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Fluoroquinolones and qnr genes in sediment, well water, soil and human fecal flora in an Indian environment polluted by drug manufacturing

Journal article
Authors Carolin Rutgersson
Jerker Fick
Nachiket Marathe
Erik Kristiansson
Anders Janzon
Martin Angelin
Anders Johansson
Yogesh Shouche
Carl-Fredrik Flach
D. G. Joakim Larsson
Published in Environmental Science and Technology
Volume 48
Issue 14
Pages 7825−7832
ISSN 0013-936X
Publication year 2014
Published at Department of Mathematical Sciences, Mathematical Statistics
Institute of Biomedicine, Department of Infectious Medicine
Pages 7825−7832
Language en
Links dx.doi.org/10.1021/es501452a
Subject categories Biological Sciences, Microbiology

Abstract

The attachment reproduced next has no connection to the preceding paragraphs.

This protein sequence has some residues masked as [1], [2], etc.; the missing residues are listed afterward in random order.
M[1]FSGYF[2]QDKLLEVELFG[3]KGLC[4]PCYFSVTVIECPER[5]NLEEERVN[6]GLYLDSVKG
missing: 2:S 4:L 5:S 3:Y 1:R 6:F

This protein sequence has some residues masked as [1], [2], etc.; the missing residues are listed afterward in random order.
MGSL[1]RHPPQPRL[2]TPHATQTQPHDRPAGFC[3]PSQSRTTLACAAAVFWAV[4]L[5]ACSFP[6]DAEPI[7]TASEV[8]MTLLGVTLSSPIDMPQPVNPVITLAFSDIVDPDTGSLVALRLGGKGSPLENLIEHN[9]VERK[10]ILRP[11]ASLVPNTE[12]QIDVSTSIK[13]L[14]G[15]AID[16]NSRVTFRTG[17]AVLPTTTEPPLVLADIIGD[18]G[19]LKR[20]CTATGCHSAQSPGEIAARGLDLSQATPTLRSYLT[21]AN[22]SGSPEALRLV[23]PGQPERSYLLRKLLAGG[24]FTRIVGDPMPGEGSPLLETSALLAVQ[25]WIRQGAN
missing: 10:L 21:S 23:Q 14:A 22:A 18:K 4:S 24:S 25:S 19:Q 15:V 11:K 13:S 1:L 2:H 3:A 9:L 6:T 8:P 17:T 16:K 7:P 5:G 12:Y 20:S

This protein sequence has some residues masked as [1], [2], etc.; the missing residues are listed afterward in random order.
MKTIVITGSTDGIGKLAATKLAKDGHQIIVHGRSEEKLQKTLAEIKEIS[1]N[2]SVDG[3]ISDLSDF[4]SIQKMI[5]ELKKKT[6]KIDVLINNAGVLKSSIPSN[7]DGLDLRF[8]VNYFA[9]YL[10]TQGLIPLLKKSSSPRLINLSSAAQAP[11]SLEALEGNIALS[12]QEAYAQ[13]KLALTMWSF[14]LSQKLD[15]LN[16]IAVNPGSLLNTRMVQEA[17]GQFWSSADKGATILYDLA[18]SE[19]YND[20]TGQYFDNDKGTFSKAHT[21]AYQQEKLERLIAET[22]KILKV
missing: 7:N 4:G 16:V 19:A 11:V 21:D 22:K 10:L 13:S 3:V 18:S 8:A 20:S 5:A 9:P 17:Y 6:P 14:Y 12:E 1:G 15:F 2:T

There is increasing concern that environmental antibiotic pollution promotes transfer of resistance genes to the human microbiota. Here, fluoroquinolone-polluted river sediment, well water, irrigated farmland, and human fecal flora of local villagers within a pharmaceutical industrial region in India were analyzed for quinolone resistance (qnr) genes by quantitative PCR. Similar samples from Indian villages farther away from industrial areas, as well as fecal samples from Swedish study participants and river sediment from Sweden, were included for comparison. Fluoroquinolones were detected by MS/MS in well water and soil from all villages located within three km from industrially polluted waterways. Quinolone resistance genes were detected in 42% of well water, 7% of soil samples and in 100% and 18% of Indian and Swedish river sediments, respectively. High antibiotic concentrations in Indian sediment coincided with high abundances of qnr, whereas lower fluoroquinolone levels in well water and soil did not. We could not find support for an enrichment of qnr in fecal samples from people living in the fluoroquinolone-contaminated villages. However, as qnr was detected in 91% of all Indian fecal samples (24% of the Swedish) it suggests that the spread of qnr between people is currently a dominating transmission route.

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